In 1787, Oliver Ellsworth joined William Samuel Johnson and Roger Sherman as Connecticut’s delegation to the Constitutional Convention. He was one of the five men who drafted the Constitution and one of the three who proposed the Connecticut Compromise that resolved issues allowing the Constitution to be ratified.
When the Constitutional Convention met in Philadelphia in 1787, Ellsworth once again represented Connecticut and took an active part in the proceedings. During debate on the Great Compromise, Ellsworth proposed that the basis of representation in the legislative branch remain by state. He also left his mark through an amendment to change the word national to United States in a resolution. Thereafter, United States was the term used in the convention to designate the government.
His name was not affixed to that document, because pressing domestic considerations compelled his return home as soon as all of the provisions of the constitution had been completed. But his force and energy were successful the following year in securing its ratification in the Connecticut state convention.
While serving a seven year term in the new US Senate, Ellsworth helped to work out the practical details necessary to run a new government. As chairman of the committee for organizing the national judiciary, he drafted the Judiciary Act of 1789. The original bill, in his own handwriting, passed with but slight alterations, and the federal court system it established has continued to the present with few changes. In 1796, George Washington asked Ellsworth to be the third Chief Justice of the US Supreme Court.
President John Adams appointed Ellsworth as a commissioner to France to renegotiate a treaty. He led a delegation there between 1799 and 1800 in order to settle differences with Napoleon’s government regarding restrictions on US shipping that might otherwise have led to war between the two nations. Highly respected by Napoleon, Ellsworth was successful.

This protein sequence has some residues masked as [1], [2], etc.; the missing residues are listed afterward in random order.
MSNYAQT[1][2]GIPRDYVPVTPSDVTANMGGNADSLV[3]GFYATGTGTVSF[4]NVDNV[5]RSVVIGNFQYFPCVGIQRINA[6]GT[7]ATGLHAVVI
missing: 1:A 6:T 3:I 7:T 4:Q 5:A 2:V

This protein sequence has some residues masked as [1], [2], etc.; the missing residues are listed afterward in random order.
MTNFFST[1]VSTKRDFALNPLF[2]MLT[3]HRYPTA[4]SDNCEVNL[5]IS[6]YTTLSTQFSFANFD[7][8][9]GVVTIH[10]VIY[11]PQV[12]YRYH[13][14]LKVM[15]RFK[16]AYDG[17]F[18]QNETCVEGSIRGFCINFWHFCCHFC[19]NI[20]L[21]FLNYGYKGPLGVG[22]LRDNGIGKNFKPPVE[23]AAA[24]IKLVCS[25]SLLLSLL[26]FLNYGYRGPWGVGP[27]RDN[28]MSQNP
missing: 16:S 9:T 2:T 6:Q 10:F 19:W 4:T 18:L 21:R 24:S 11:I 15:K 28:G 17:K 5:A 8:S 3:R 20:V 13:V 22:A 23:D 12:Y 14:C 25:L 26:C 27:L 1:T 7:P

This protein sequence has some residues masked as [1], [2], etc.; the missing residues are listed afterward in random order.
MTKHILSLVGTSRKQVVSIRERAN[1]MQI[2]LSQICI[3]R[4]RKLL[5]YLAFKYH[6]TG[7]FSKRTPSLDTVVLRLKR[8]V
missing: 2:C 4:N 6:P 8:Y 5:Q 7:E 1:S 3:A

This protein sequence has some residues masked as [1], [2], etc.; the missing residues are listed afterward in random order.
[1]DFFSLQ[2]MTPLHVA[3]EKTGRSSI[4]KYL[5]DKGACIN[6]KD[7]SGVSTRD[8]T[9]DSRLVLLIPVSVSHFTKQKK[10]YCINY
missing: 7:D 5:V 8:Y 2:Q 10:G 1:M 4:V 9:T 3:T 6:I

Ellsworth came down with a severe illness resulting from his travel across the Atlantic. As a result, he retired from national public life upon his return to America in early 1801, and he and Abigail lived at their family home in Windsor, CT. He was nevertheless able to serve again on the Connecticut Governor’s Council until his death.
In May 1807, after a reorganization of the Connecticut state judicial system, he was appointed chief justice of the Supreme Court, but failing health compelled his resignation within a few months.
Oliver Ellsworth died at Windsor on November 26, 1807, and was buried in the cemetery of the First Church of Windsor. Yale had honored him with an honorary LL.D. in 1790; Princeton did the same in 1797. It has been speculated that Ellsworth’s negotiations with Napoleon might have contributed to his sudden decision three years later to sell the Louisiana Territory to the United States for $15 million.
Abigail Wolcott Ellsworth died August 4, 1818, and is buried in Palisado Cemetery, Windsor, Connecticut. Her influence as a mother was so profoundly felt not only by her children, all of whom became active in public service, but also in the lives of their descendants, many of whom carried out Oliver and Abigail’s commitment to excellence in public service in many fields of endeavor.